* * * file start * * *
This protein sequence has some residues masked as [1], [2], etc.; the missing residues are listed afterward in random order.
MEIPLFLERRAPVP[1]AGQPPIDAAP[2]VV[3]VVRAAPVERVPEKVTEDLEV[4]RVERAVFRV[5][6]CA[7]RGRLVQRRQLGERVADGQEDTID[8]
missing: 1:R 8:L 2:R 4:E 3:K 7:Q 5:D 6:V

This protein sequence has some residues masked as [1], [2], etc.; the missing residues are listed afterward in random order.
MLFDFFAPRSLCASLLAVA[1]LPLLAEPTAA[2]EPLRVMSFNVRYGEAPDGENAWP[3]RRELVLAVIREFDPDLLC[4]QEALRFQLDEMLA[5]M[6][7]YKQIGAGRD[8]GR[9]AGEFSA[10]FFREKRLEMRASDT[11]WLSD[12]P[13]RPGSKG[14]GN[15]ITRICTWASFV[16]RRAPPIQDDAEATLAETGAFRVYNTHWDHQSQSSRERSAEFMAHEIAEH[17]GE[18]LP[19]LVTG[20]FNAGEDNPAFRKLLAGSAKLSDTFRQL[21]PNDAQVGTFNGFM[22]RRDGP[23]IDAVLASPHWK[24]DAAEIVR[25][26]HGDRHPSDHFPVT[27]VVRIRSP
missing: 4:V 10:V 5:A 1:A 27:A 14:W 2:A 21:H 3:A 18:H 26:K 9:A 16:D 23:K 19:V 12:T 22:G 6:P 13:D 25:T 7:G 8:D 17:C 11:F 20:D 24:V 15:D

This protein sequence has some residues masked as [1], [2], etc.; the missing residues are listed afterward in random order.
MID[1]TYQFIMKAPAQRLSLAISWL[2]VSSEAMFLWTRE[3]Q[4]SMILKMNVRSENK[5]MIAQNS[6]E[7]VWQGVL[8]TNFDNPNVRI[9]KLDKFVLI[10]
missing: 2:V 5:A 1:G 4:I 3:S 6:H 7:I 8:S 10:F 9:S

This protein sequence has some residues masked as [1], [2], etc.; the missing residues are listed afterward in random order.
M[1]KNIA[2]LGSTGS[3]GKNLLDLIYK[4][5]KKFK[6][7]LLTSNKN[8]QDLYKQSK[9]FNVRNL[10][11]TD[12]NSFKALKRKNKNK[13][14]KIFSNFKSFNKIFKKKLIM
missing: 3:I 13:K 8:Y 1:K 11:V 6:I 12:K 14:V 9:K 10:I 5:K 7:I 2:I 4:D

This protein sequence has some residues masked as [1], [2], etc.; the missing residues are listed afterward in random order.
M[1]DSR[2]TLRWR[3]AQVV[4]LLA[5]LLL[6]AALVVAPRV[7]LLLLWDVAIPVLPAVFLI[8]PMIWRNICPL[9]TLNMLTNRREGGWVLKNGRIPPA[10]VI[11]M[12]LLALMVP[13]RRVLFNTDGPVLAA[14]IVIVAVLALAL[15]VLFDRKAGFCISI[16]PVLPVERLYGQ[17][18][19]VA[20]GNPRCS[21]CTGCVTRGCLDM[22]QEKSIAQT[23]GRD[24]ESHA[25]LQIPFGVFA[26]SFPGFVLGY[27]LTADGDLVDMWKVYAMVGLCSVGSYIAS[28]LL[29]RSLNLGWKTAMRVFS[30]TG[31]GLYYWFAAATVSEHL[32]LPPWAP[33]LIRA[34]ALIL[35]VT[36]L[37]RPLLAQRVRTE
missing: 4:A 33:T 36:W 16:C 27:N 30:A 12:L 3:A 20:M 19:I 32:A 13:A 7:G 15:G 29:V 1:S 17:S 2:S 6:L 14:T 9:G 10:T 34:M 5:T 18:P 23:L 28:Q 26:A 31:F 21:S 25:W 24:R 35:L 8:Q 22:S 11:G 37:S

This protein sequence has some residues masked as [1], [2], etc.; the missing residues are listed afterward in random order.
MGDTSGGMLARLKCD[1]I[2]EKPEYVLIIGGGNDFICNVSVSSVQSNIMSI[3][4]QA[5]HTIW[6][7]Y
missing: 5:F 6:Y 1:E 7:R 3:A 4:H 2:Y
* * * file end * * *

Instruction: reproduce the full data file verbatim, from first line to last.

This protein sequence has some residues masked as [1], [2], etc.; the missing residues are listed afterward in random order.
MEIPLFLERRAPVP[1]AGQPPIDAAP[2]VV[3]VVRAAPVERVPEKVTEDLEV[4]RVERAVFRV[5][6]CA[7]RGRLVQRRQLGERVADGQEDTID[8]
missing: 1:R 8:L 2:R 4:E 3:K 7:Q 5:D 6:V

This protein sequence has some residues masked as [1], [2], etc.; the missing residues are listed afterward in random order.
MLFDFFAPRSLCASLLAVA[1]LPLLAEPTAA[2]EPLRVMSFNVRYGEAPDGENAWP[3]RRELVLAVIREFDPDLLC[4]QEALRFQLDEMLA[5]M[6][7]YKQIGAGRD[8]GR[9]AGEFSA[10]FFREKRLEMRASDT[11]WLSD[12]P[13]RPGSKG[14]GN[15]ITRICTWASFV[16]RRAPPIQDDAEATLAETGAFRVYNTHWDHQSQSSRERSAEFMAHEIAEH[17]GE[18]LP[19]LVTG[20]FNAGEDNPAFRKLLAGSAKLSDTFRQL[21]PNDAQVGTFNGFM[22]RRDGP[23]IDAVLASPHWK[24]DAAEIVR[25][26]HGDRHPSDHFPVT[27]VVRIRSP
missing: 4:V 10:V 5:A 1:A 27:A 14:W 2:A 21:H 3:A 18:H 26:K 9:A 16:D 23:K 19:V 12:T 22:G 6:P 13:D 25:T 7:G 8:D 17:C 11:F 20:D 24:V 15:D

This protein sequence has some residues masked as [1], [2], etc.; the missing residues are listed afterward in random order.
MID[1]TYQFIMKAPAQRLSLAISWL[2]VSSEAMFLWTRE[3]Q[4]SMILKMNVRSENK[5]MIAQNS[6]E[7]VWQGVL[8]TNFDNPNVRI[9]KLDKFVLI[10]
missing: 2:V 5:A 1:G 4:I 3:S 6:H 7:I 8:S 10:F 9:S

This protein sequence has some residues masked as [1], [2], etc.; the missing residues are listed afterward in random order.
M[1]KNIA[2]LGSTGS[3]GKNLLDLIYK[4][5]KKFK[6][7]LLTSNKN[8]QDLYKQSK[9]FNVRNL[10][11]TD[12]NSFKALKRKNKNK[13][14]KIFSNFKSFNKIFKKKLIM
missing: 3:I 13:K 8:Y 1:K 11:V 6:I 12:K 14:V 9:K 10:I 5:K 7:I 2:I 4:D

This protein sequence has some residues masked as [1], [2], etc.; the missing residues are listed afterward in random order.
M[1]DSR[2]TLRWR[3]AQVV[4]LLA[5]LLL[6]AALVVAPRV[7]LLLLWDVAIPVLPAVFLI[8]PMIWRNICPL[9]TLNMLTNRREGGWVLKNGRIPPA[10]VI[11]M[12]LLALMVP[13]RRVLFNTDGPVLAA[14]IVIVAVLALAL[15]VLFDRKAGFCISI[16]PVLPVERLYGQ[17][18][19]VA[20]GNPRCS[21]CTGCVTRGCLDM[22]QEKSIAQT[23]GRD[24]ESHA[25]LQIPFGVFA[26]SFPGFVLGY[27]LTADGDLVDMWKVYAMVGLCSVGSYIAS[28]LL[29]RSLNLGWKTAMRVFS[30]TG[31]GLYYWFAAATVSEHL[32]LPPWAP[33]LIRA[34]ALIL[35]VT[36]L[37]RPLLAQRVRTE
missing: 4:A 33:T 36:W 16:C 27:N 30:A 12:L 3:A 20:M 19:I 32:A 13:A 7:G 15:G 29:V 1:S 17:S 2:S 6:L 14:T 9:G 10:T 34:M 5:T 18:P 23:L 28:Q 26:A 31:F 21:S 25:W 24:R 35:L 8:Q 22:S 11:G 37:S

This protein sequence has some residues masked as [1], [2], etc.; the missing residues are listed afterward in random order.
MGDTSGGMLARLKCD[1]I[2]EKPEYVLIIGGGNDFICNVSVSSVQSNIMSI[3][4]QA[5]HTIW[6][7]Y
missing: 5:F 6:Y 1:E 7:R 3:A 4:H 2:Y